The tiny page numbers are just ridiculous!

  5. March 20, 2008 by Kari Pätilä

    Since my first comment I have actually begun reading the book, so I’d like to point out that the issues with the relativity in navigating were explained quite well in the very beginning of the book. However, I’d still like to see some well thought out alternatives (non Flash-based) to the traditional menu bar.

  6. Thanks for the review, I was actually already planning to order this book. You pulled me over the edge :)

  7. smaller than the text on websites designed by ad agency art directors

    I have to admit this is the first time I’ve laughed out loud about typography :)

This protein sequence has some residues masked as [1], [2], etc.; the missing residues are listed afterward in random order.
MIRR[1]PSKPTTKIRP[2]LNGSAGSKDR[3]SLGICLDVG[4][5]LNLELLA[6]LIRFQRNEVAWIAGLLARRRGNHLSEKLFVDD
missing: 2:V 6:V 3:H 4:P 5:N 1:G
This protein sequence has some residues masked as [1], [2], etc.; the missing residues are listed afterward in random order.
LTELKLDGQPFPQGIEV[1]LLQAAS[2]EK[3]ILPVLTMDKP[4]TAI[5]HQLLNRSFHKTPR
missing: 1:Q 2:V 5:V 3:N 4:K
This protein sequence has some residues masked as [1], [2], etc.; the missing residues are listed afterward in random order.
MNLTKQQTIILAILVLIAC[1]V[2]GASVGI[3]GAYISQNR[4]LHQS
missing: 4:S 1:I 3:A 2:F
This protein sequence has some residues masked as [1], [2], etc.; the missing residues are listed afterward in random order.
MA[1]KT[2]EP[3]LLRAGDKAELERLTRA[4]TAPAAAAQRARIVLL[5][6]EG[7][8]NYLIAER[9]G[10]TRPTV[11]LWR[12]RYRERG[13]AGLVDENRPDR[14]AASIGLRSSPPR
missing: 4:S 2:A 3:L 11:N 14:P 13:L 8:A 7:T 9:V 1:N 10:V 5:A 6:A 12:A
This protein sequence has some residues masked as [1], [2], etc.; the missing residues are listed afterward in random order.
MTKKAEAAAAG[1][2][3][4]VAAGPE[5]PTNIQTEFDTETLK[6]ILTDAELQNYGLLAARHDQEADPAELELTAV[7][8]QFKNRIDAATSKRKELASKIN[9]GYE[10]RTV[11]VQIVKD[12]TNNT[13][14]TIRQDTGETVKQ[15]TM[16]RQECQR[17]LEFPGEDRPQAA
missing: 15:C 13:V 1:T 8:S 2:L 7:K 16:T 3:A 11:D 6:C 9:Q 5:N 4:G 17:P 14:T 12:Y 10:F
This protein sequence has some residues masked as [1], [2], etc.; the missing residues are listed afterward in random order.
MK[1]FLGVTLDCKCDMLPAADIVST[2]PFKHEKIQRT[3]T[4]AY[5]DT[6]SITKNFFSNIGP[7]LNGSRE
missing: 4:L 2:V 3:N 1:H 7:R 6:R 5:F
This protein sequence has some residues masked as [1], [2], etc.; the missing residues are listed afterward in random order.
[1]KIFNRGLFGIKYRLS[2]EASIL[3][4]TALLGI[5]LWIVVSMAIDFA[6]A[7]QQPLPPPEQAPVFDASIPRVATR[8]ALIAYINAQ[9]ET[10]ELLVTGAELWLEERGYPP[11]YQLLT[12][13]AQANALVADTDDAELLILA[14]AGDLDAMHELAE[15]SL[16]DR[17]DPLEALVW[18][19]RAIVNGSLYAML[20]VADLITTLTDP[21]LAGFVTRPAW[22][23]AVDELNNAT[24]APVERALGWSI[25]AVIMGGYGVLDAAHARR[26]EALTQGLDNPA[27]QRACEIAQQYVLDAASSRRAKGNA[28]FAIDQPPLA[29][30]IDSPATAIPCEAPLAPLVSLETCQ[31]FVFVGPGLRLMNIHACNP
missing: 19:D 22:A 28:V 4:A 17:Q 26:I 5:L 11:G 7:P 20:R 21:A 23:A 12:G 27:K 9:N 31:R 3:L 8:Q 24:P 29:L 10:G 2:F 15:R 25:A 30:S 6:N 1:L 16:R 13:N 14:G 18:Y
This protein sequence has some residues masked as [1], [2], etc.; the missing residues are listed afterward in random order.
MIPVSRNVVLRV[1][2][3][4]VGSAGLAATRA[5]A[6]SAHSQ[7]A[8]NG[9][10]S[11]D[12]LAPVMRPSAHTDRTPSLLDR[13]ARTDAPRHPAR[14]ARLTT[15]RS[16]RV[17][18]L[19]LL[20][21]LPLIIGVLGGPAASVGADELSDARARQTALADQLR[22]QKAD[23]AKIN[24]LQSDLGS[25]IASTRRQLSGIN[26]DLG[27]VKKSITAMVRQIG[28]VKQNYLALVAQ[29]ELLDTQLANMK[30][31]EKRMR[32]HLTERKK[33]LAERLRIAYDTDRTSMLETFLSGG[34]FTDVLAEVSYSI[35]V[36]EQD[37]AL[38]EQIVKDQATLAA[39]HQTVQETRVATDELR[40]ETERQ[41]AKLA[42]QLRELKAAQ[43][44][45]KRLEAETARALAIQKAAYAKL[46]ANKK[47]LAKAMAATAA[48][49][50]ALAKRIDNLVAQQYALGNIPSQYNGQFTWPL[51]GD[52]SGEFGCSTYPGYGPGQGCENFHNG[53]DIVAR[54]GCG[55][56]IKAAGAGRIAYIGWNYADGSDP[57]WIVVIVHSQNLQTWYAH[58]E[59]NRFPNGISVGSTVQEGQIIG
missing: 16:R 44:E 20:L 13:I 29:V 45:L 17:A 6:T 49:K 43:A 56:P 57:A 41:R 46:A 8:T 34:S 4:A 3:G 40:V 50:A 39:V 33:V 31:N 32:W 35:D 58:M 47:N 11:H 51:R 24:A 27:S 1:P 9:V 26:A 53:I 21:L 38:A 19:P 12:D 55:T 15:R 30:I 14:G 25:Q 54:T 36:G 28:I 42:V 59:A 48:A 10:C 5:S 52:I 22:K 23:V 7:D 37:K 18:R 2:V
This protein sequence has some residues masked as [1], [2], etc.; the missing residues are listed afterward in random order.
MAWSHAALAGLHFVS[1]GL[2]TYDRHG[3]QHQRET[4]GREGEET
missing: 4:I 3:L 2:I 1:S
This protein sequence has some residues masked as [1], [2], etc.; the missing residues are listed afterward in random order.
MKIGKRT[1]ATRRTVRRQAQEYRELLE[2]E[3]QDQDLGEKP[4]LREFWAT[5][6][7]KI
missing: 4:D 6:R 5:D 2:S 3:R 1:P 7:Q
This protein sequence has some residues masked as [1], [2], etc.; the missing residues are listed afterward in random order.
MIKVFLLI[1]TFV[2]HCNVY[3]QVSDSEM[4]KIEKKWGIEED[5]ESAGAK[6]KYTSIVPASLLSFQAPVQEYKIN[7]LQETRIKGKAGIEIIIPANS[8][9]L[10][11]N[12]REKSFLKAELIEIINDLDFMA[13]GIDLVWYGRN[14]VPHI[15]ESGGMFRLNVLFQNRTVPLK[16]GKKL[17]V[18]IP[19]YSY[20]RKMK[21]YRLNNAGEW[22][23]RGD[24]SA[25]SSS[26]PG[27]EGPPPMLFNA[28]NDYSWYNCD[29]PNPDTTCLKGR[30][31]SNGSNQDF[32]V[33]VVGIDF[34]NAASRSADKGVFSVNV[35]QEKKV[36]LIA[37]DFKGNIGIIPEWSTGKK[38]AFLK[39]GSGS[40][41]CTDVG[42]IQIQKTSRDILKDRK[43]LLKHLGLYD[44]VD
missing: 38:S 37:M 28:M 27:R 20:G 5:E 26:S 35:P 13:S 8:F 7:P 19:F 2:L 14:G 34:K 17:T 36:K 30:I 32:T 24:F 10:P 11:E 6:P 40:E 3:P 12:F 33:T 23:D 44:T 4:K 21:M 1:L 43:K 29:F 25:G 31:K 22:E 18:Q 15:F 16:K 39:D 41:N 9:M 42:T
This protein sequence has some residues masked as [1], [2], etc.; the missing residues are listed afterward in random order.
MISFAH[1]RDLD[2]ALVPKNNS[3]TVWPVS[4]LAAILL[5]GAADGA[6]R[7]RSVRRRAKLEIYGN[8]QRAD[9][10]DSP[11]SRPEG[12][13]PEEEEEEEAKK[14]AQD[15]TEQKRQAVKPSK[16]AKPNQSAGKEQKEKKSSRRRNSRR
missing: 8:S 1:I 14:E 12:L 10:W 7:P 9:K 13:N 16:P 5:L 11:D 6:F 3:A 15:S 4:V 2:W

8. Great Review. I always read your book reviews, they are very handy. Thanks for the effort.

  9. Thanks for the review! Just picked this up based on your recommendation. Just what I’ve been looking for.

  10. Thank you for the review, I have always found your reviews to be very appropriate and useful.

  11. When it comes to navigation and usability, I still use what Jakob Nielsen has to say in his alertbox and his books. No matter how old part of the research may seem, I think everything comes only back with time, for example if we consider all these mobile devices, with small screens and limited resources. That doesnt mean, Im not aware about new books though, I`m sure this one would be no doubt a good investment. Issues with usability arise often, and its nice to have a comprehensive reference on the desk.

  12. Great review. I totally agree with your conclusion that this is worth buying as we use it at our work.